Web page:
Complexity Postdoctoral Fellow
Andrés grew up in the city of Juarez, Mexico just south of El Paso, Texas. When the economic recession of 2008 began, Juarez, a city infamous for its crime and violence, effectively became a war zone. That state of affairs lasted for about four years. At that time Andrés was an undergraduate at the University of Texas at El Paso (UTEP), studying mathematics and physics. During weekdays he had the privilege of escaping the violence affecting his hometown to spend time thinking and learning about some of his favorite subjects such as abstract algebra, logic, and the foundations of mathematics. It was then that he first learned about category theory, a subject that has fascinated him ever since. A lifelong interest in the brain and the human mind led him to get involved in an undergraduate research program in bioinformatics at the University. He was, however, captivated by the striking similarity between formal mathematics and biology at the molecular level. Both displayed an impressive morphological diversity despite being assembled from a comparatively small number of components and rules. His fascination landed, almost serendipitously, right at home when he began a summer internship at the Novartis Institutes for Biomedical Research in 2011, in collaboration with Harvard professor and former SFI external faculty Walter Fontana. Professor Fontana had been captivated by a similar observation years before as a postdoctoral fellow at SFI, where he developed a formalism for understanding biological organization at the chemical level based on the lambda calculus.
After graduating from UTEP in 2013 Andrés returned to the Fontana lab to work on mathematical aspects of polymerization before starting his Ph.D at Caltech. Walter Fontana and Andrés have continued to collaborate over the years, focusing on the combinatorics of molecular assembly systems. At Caltech Andrés joined the lab of Erik Winfree, who is one of the pioneers in the field of molecular computing, to work on the mathematical theory of stochastic chemical reaction networks (SCRNs). Computing probabilities and counting combinatorial structures may appear on the surface to be completely different kinds of problems, but such distinction ceases to be significant upon closer examination, as Andrés found out in his explorations. The first indication of the latter is that both kinds of problems are often elegantly handled by means of generating function techniques. Methods from category theory reveal that all generating functions are inherently combinatorial, an observation that can be used to reveal a wealth of combinatorial structures hidden in probabilistic systems. Chemistry, and even more so biology, is imbued with combinatorics, which makes the probabilistic-combinatorial connection all too practical when it comes to systems that are simultaneously chemical and stochastic, such as the SCRNs that Andrés studied during his Ph.D.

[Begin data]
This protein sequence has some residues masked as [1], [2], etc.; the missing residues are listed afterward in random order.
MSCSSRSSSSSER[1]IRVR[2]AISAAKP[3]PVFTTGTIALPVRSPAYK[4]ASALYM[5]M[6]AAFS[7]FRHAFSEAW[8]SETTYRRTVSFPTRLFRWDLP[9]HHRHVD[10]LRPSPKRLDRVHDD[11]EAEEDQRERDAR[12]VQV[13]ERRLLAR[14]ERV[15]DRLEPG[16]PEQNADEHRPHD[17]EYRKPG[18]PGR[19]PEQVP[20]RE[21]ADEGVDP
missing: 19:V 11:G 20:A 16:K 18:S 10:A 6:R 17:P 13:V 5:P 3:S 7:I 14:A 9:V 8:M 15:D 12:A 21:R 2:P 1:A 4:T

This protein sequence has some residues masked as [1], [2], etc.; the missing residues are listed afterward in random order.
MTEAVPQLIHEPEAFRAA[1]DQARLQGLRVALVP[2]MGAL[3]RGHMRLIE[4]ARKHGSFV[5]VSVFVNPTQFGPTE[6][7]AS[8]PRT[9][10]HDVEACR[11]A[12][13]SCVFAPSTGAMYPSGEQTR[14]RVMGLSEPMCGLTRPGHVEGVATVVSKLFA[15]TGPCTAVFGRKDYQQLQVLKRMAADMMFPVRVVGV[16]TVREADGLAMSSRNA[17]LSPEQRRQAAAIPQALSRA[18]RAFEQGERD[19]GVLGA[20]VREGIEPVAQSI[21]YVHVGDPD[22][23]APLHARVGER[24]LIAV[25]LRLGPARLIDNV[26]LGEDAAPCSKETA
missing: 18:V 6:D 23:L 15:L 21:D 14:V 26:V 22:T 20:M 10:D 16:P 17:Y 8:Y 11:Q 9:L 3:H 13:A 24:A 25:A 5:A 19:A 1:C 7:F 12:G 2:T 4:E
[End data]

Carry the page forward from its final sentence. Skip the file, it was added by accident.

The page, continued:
Andrés’ time in the Winfree lab, with its strong emphasis on the computational abilities of molecules, was instrumental in consolidating his vision of mathematical biology, which seeks to establish a formal equivalence between chemistry, mathematics, and computation via stochastic chemical systems. Andrés hopes to pursue this vision as an Omidyar Postdoctoral Fellow at the Santa Fe Institute. In addition to his above mentioned interests, Andrés is also interested in bringing ideas from pure mathematics, in particular higher category theory and homotopy type theory, to the study of complex systems, especially in areas where conventional mathematical techniques have proved to be inadequate.
Andrés received his B.S. in Mathematics and Physics from the University of Texas in 2013 and his Ph.D from the California Institute of Technology.